March 13, 2018
During February 2018, the NJDEP Division of Fish and Wildlife kicked-off a 5-year collaborative Atlantic brant migration and breeding ecology study with the New York Department of Environmental Conservation and the Canadian Wildlife Service.
Atlantic brant are a small goose species that breeds in northern Canada and winter in the mid-Atlantic region of the United States. About 90% of the entire population winters along the coast of New Jersey and New York! During the next two years, crews will be marking brant with GPS transmitters and tiny geolocators. The geolocators are attached to a red and white plastic leg band.
Atlantic brant with tarsal band
Atlantic brant with GPS backpack marker and geolocator
This study is using GPS backpack and tarsal geolocators during 2018-19 on both the wintering grounds in New Jersey/New York and breeding grounds in Nunavut, Canada. Marked birds will provide insight into the following Atlantic brant questions:
- During winter, are brant distributed in the same areas as the Mid-Winter Waterfowl Survey? If so, the survey is representative of the wintering population; if not, adjustments to the geographic coverage of the MWS need to be made.
- How faithful are brant to wintering areas within and among years?
- What is the breeding propensity of Atlantic brant?
- What is the age at first breeding for Atlantic brant?
- What are the key staging areas used during spring and fall migration and is there annual variation in these stopover sites?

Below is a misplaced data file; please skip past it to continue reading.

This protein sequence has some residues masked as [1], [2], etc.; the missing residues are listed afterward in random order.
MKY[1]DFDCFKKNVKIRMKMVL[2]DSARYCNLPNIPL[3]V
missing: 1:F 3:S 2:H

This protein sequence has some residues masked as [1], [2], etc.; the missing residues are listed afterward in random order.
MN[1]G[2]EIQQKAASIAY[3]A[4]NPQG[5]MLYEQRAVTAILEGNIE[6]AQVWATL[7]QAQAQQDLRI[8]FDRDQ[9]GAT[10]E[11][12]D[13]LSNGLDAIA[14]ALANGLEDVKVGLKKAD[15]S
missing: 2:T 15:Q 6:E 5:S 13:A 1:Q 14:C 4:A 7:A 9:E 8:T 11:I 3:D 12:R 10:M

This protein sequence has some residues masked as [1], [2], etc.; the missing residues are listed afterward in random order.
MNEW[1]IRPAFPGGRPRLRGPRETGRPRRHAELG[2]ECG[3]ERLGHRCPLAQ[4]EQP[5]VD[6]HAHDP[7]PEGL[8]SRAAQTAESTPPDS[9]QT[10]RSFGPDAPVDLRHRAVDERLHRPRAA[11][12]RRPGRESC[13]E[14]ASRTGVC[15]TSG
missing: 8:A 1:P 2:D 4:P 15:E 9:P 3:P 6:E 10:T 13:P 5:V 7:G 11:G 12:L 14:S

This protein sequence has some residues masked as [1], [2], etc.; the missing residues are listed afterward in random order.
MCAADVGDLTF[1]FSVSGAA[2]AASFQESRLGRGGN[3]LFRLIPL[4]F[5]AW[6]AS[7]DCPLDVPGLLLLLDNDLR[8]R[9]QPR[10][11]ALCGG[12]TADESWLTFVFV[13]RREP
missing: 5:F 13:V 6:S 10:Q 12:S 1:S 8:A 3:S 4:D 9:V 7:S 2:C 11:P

- Is there a relationship between spring phenology, timing of nesting, and timing and rates of movement?
- How faithful are brant to breeding areas among years?
- Do brant molting at the locations currently marked during the summer period use the same wintering and/or migration areas? Do they have the same migration timing?
- Are the current Atlantic brant preseason (summer) banding stations adequately or reasonably reflect the wintering distribution of brant?
If one of these red leg bands is seen in the field, please report the observation to the Patuxent Wildlife Research Center Bird Banding Laboratory. If one of these brant is recovered during the hunting season or is found dead, please call 609-628-3218 so we can recover the data from the geolocator unit. The information obtained from geolocator units is vital to the success of the study. We appreciate the cooperation of the public.